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Sunday, 10 January 2016

Stronachie 18 yo Whisky Review!

Never heard of Stronachie? Don't worry about it, the distillery hasn't existed for over 80 years, and there are only a few bottles of it's whisky left in existence. No, I'm not reviewing one of those, (this is just a tribute!) But here's what the bottle would look like if I was that lucky:

Modern 'Stronachie' whisky is actually what I would call a tribute, or re-creation, in that it's an independent bottling of a still-operating distillery, but it's been selected for it's similarity to the original Stronachie whisky, which was compared to samples from different distilleries.

Refreshingly, there's no mystery surrounding the source distillery of 'Stronachie' - it's Benrinnes single malt, apparently chosen because it closely emulated the original Stronachie whisky. The independent bottler in this case is A.D. Rattray, who were the Scottish distributors for the original Highland distillery until it's closure in 1928, after just under 40 years of operation.

Benrinnes is a new distillery for me, there have only been a few original bottlings from the current owners Diageo. with the majority of production going into blends. There have been a few independent bottlings as well, but aside from this Stronachie range, they're few & far between.

Benrinnes whisky is 'partially triple distilled', similar to Mortlach and Springbank whiskies. But they have since stopped this practice, so the Benrinnes we see in the future may be quite different. And also like Mortlach, Benrinnes use traditional worm tubs to cool the alcohol vapour coming off their stills. Warning: whisky nerd content ahead!

Thanks to for the image

Worm tubs are basically large coiled copper tubes sitting in tubs which contain cold water. As the alcohol vapour runs through the tubes, it cools and condenses back into a liquid. More modern (and much more common) condenser designs use multiple smaller pipes running inside a large water jacket, giving more overall copper contact. Basically with more copper contact, more heavy compounds are removed from the spirit through reactions with the copper.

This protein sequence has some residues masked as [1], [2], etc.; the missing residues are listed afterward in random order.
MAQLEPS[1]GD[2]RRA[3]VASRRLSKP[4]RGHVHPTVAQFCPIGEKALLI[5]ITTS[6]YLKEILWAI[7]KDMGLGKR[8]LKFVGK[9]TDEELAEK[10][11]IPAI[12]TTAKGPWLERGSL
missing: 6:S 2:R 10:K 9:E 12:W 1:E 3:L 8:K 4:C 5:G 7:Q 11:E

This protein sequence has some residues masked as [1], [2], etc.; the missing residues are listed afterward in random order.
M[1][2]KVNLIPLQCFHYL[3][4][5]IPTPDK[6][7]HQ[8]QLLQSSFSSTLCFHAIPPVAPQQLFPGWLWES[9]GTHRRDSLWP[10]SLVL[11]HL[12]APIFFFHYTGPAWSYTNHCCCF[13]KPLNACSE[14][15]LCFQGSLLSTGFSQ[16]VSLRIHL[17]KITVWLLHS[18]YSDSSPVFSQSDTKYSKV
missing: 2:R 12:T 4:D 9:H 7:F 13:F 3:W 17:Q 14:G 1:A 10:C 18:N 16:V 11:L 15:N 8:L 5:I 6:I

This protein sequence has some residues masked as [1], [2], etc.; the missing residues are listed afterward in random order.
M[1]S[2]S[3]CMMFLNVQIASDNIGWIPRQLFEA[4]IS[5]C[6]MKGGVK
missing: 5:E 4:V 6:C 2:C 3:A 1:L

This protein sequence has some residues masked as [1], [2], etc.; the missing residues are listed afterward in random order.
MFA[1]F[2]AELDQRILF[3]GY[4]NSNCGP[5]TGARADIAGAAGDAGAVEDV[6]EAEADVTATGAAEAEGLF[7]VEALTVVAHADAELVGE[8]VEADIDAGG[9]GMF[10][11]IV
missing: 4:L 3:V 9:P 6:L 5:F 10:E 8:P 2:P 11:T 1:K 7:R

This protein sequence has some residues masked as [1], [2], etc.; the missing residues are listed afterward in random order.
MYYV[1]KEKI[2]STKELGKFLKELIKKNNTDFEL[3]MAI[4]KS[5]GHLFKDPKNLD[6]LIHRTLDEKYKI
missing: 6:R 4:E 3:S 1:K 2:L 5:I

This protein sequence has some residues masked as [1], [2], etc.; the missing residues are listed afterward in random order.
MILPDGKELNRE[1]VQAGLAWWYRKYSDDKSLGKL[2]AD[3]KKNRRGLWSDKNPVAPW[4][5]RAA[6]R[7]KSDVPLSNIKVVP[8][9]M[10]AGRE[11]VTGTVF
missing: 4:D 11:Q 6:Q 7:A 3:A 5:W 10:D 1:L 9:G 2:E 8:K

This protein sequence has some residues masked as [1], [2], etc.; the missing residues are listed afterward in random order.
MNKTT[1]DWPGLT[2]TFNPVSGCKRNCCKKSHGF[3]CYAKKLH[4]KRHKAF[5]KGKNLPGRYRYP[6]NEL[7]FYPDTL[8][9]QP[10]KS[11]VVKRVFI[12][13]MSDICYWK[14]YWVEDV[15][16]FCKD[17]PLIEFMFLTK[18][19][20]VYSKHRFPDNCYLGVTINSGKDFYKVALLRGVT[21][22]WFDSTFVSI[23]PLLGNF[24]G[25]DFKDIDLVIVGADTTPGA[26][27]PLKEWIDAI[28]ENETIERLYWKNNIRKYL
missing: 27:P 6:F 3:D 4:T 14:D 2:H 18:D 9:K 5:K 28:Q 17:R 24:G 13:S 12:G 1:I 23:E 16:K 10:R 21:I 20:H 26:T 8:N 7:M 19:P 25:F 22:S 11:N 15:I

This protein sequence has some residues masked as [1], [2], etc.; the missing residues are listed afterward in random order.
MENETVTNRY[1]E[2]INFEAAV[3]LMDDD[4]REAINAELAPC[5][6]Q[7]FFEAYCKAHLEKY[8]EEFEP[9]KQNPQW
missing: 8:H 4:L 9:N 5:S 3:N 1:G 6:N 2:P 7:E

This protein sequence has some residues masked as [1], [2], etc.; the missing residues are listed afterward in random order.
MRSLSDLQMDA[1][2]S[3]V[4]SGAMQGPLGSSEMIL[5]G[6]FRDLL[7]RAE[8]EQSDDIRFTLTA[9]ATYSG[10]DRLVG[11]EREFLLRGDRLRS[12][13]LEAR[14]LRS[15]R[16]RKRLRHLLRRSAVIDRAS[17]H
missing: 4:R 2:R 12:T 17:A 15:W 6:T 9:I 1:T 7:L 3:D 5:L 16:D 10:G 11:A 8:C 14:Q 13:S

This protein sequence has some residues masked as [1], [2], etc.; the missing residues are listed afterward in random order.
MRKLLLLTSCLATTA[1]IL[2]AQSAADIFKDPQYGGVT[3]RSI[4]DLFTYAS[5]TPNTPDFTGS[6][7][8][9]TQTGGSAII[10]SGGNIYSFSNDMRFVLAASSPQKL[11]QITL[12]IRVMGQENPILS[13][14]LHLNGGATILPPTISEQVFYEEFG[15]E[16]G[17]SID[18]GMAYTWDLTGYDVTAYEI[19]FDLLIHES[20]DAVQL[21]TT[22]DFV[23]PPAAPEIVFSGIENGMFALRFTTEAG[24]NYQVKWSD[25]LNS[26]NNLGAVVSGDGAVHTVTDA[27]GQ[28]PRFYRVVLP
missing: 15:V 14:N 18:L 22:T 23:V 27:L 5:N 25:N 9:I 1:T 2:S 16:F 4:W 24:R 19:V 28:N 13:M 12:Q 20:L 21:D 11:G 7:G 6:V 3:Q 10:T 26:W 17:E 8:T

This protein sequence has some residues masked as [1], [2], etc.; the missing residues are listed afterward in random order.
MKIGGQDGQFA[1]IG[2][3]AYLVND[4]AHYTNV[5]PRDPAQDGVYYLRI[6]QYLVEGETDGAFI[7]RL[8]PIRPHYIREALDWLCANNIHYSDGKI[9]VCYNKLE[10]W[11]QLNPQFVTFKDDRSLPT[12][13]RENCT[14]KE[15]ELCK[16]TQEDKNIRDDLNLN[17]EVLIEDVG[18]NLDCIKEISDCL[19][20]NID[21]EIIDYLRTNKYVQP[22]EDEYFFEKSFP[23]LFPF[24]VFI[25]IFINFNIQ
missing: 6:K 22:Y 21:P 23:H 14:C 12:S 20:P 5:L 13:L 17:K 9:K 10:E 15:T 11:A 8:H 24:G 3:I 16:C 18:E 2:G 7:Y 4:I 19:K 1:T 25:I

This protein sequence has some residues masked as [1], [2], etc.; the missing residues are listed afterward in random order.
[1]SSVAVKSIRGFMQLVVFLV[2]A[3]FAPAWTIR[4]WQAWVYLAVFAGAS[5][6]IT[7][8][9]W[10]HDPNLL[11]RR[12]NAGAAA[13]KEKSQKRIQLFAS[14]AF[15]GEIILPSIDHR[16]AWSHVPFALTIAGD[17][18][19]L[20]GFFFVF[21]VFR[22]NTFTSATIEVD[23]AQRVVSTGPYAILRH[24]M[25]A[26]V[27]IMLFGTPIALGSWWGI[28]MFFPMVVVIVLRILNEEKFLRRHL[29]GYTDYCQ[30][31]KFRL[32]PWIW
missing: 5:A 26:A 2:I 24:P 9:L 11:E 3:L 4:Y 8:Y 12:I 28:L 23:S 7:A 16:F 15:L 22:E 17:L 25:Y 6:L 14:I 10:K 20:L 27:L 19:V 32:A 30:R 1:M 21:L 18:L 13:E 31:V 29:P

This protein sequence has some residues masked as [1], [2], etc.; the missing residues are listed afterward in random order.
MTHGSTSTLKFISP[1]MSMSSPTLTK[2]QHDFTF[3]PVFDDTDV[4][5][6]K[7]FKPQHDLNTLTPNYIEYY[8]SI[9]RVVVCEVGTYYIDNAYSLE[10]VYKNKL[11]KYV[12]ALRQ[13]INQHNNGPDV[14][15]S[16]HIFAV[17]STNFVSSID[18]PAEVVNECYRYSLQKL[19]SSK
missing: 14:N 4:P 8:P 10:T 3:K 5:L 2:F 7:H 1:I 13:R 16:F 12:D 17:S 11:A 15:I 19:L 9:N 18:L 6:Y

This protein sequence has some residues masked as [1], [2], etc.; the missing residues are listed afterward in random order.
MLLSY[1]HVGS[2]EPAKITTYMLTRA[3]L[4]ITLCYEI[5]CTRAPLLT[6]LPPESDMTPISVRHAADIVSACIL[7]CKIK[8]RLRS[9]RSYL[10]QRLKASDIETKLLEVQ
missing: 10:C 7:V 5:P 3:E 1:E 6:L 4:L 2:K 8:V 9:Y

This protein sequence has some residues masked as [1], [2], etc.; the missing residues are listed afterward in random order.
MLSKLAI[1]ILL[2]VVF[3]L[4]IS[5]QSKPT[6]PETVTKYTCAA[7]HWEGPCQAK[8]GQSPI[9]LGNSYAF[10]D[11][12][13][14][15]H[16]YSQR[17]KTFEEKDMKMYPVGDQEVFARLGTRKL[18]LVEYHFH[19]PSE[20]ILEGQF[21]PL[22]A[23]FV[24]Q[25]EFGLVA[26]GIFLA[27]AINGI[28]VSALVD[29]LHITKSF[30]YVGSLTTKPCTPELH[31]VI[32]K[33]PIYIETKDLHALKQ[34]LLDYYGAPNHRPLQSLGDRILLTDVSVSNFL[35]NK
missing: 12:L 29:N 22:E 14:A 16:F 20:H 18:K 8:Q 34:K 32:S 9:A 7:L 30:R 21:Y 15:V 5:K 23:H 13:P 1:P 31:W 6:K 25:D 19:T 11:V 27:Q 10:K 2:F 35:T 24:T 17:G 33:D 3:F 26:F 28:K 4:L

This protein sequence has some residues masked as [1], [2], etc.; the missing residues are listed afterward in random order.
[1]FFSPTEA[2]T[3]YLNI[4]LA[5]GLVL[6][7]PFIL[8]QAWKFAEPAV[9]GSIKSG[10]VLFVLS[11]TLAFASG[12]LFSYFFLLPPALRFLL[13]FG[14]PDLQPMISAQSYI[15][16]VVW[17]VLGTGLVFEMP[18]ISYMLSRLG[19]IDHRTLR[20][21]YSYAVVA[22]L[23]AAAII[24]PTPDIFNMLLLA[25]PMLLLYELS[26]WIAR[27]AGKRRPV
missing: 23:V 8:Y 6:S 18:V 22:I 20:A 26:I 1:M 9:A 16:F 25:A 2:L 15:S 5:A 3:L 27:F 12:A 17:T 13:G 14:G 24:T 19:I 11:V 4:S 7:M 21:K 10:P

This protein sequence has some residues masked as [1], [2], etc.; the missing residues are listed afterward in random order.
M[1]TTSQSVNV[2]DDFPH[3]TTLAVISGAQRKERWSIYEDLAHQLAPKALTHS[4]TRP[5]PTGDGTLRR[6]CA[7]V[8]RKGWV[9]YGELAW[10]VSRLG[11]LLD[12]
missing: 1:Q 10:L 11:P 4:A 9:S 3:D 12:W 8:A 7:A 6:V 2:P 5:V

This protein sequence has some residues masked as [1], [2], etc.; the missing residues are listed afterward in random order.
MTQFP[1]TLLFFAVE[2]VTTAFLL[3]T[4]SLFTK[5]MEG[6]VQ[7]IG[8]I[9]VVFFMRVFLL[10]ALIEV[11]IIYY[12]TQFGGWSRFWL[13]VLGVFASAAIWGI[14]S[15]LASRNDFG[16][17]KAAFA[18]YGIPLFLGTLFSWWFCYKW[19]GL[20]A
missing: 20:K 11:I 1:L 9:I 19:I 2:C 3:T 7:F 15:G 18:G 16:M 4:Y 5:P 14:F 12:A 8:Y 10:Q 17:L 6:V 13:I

So distilleries still using worm tubs often retain more heavy compounds in the spirit, in some cases giving a unique meaty or sulphuric quality to the finished whisky, which Mortlach distillery in particular is renowned for. However, since the casks used for this Stronachie re-creation are carefully selected to emulate the Stronachie whisky, we may not find the typical Benrinnes 'house style' in this particular whisky.

Stronachie is produced in small batches and bottled at either 10, 12 (which doesn't seem to be available in Australia) or 18 years of age. Unfortunately I can't find any official word on chill filtration or added colouring, and the fact that the 10 yo is bottled at 43% makes me suspect it would be chill filtered. But the 18 yo I'm looking at tonight is bottled at a decent 46%, and is very reasonably priced for an 18 yo single malt, at only $125 from Nippy Sweetie Whiskies, who generously supplied the sample for this review.
'Stronachie' 18 yo, 46%, Banffshire (Highlands), Scotland.
Benrinnes single malt, selected for it's similarity to Stronachie distillery (closed in 1928). Unknown cask types, or whether it's been chill filtered or artificially coloured.

Colour: Pale gold

Nose: Sweet & malty. Honeyed barley, wet grass, dried apricots, sour lemon & green apple. A little nippy as well. Quite young & fresh on the nose actually, not sure I'd have guessed it was an 18 yo at this point.

Texture: Light-medium, juicy. Not as bite-y as the nose suggested.

Taste: More honeyed malt, but not as sweet as on the nose. Fruit syrup, drying grass, dried chilli. A little earthy & herbal as well. 

Finish: Short, dried herbs, pepper, malted barley.

Score: 2.5 out of 5.

Notes: A decent whisky, but not really my cup of tea. Quite light and sweet in character, although with a decent mouth-feel. The finish in particular, or rather the lack of a finish, was a bit of a let-down. Not quite what I expected from my first Benrinnes. But like I said above, this one my not reflect the house style, as it's intended to emulate the character of the original Stronachie whisky. 

This one would suit a whisky novice of beginner I would say, and it is priced accordingly, especially for an 18 yo single malt at a reasonable strength. And if you're a fan of the lighter, sweeter malts, this one may be more to your liking than it was to mine. 

Thanks to Nippy Sweetie Whiskies for the sample. Up until the January 17, they are going to be donating 5% of the value of all orders to support the victims of the nasty bush fires happening in Western Australia right now. So if you've been holding off on an order, or you see something you like, now is the time. Not only do you get whisky in return, you'll also be helping to support a good cause. A great initiative from Nippy Sweetie.